Use this URL to cite or link to this record in EThOS: https://ethos.bl.uk/OrderDetails.do?uin=uk.bl.ethos.815692
Title: The politics of internet infrastructure : communication policy, governmentality and subjectivation in Chhattisgarh, India
Author: Bhat, Ramnath
ISNI:       0000 0004 9358 8746
Awarding Body: London School of Economics and Political Science (LSE)
Current Institution: London School of Economics and Political Science (University of London)
Date of Award: 2020
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Abstract:
This thesis examines the role of internet infrastructure and its associated discourses in processes of governmentality and subject formation in low and middle-income countries of the global South. Using data collected in the central Indian state of Chhattisgarh as its core case, it asks questions about the interrelationship between policy and political discourse, new information and communications infrastructure, private capital, and how citizens come to know and/or experience internet infrastructure in their everyday lives. Since 2014, The National Optical Fibre Network (NOFN, which began in 2011 under the then UPA government) has been reshaped and rebranded as part of ‘Digital India’ by Prime Minister Narendra Modi and his far-right Hindutva Bharatiya Janata Party (BJP). Alongside the cables and connectivity, the BJP and allied Hindu extremist organisations have targeted minorities and women through mob violence and (on and offline) hate speech, while a small number of crony capitalist corporations have seen immense profits. Unpicking the links between these processes, the thesis argues that internet infrastructure has become crucial to expanding a particular unregulated brand of capitalism and to narrowing civic subjectivities. Infrastructures constellate and circulate material and symbolic goods in an institutionalised manner to produce collectivities. Using discourse analysis shows that since the late 1980s, in a context of increasing neoliberalism, internet infrastructure emerged within a discursive regime marked by the fetishisation of systems rationality, enumeration, scientism and economism to produce what can be called digital governmentality. Digital governmentality enables and reinforces a centralised Hindu nationalism mediated by digital technologies and networks. Using semi-structured interviews and participant observation in the city of Ambikapur, and close to 50 villages in Surguja district of Chhattisgarh, data chapters describe a wide range of ‘infrastructural practices.’ The analysis centres on how subjects imagine, frame and experience these practices. Dominant caste groups in Ambikapur seek to subvert governmentality in practice but also uphold and reproduce the rationalities that drive governmental authority – such as efficiency and transparency. Adivasis (indigenous groups) who reside in surrounding rural areas are subject to a political economic regime overdetermined by coal mining and destruction of their land, forests and water resources. Internet infrastructure is non-existent or broken, along with other missing infrastructural substrates such as electricity and water. Adivasis face infrastructural control as a specific mode of governmentality where power is exerted not from the top in directly coercive ways but rather through mundane infrastructural practices, thereby exerting authority in procedural ways. In other instances, Adivasis’ processes of subject formation are entangled with (the reality and promise of) internet infrastructure in complex ways – ranging from cruel optimism to social haunting. The thesis makes an original contribution to the emerging sub-field of infrastructure studies by providing a new way of studying communicative infrastructures involving: a renewed emphasis on relationality (infrastructures, governmentality and subjectivation as relational processes and practices); situating internet infrastructures within broader infrastructures; and a historical analysis of how infrastructure is caught up in exercise of power relations. With significant emphasis on the concerns and interests of indigenous peoples in India, the final chapters of the thesis also contribute to a decolonisation of media and communications as a field, and to avoiding orientalist essentialism.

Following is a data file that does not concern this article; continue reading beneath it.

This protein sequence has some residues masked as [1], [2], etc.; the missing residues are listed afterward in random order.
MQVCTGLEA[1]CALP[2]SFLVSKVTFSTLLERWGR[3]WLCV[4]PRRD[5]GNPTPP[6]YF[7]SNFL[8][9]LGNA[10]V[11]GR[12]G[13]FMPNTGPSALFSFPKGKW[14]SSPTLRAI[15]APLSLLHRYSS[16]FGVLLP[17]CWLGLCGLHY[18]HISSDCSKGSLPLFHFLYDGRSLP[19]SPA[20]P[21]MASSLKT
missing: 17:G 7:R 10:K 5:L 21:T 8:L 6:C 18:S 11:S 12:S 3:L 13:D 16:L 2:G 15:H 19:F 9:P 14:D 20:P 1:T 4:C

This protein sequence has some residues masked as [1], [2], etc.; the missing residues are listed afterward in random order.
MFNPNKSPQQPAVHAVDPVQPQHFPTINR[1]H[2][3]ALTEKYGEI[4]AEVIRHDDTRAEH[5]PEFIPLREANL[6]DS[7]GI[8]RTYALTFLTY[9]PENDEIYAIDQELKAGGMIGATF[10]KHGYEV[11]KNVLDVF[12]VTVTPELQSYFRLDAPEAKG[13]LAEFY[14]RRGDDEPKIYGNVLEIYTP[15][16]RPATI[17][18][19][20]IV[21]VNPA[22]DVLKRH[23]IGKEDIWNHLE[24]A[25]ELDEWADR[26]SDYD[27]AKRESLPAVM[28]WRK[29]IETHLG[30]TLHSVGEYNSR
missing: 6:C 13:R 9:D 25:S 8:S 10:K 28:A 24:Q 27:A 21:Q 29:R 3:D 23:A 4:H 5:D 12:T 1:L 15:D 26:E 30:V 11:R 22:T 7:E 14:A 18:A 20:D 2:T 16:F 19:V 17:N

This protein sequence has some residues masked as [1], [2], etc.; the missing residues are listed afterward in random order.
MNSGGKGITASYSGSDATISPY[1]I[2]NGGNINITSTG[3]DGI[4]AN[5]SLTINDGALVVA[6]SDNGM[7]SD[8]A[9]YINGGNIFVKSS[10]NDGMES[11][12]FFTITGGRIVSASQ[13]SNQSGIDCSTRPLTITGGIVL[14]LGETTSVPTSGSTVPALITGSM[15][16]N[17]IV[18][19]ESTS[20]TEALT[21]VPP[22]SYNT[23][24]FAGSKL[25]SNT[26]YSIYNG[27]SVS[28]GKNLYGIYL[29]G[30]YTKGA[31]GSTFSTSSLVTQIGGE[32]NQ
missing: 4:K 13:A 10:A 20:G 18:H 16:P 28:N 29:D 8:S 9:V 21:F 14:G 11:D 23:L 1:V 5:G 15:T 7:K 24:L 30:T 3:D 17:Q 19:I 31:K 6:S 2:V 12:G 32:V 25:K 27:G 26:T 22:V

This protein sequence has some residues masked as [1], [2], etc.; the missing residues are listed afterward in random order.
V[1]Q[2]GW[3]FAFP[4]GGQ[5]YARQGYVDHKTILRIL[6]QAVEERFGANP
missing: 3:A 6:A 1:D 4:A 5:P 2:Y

Supervisor: Not available Sponsor: Not available
Qualification Name: Thesis (Ph.D.) Qualification Level: Doctoral
EThOS ID: uk.bl.ethos.815692  DOI:
Keywords: H Social Sciences (General) ; JA Political science (General) ; JQ Political institutions Asia
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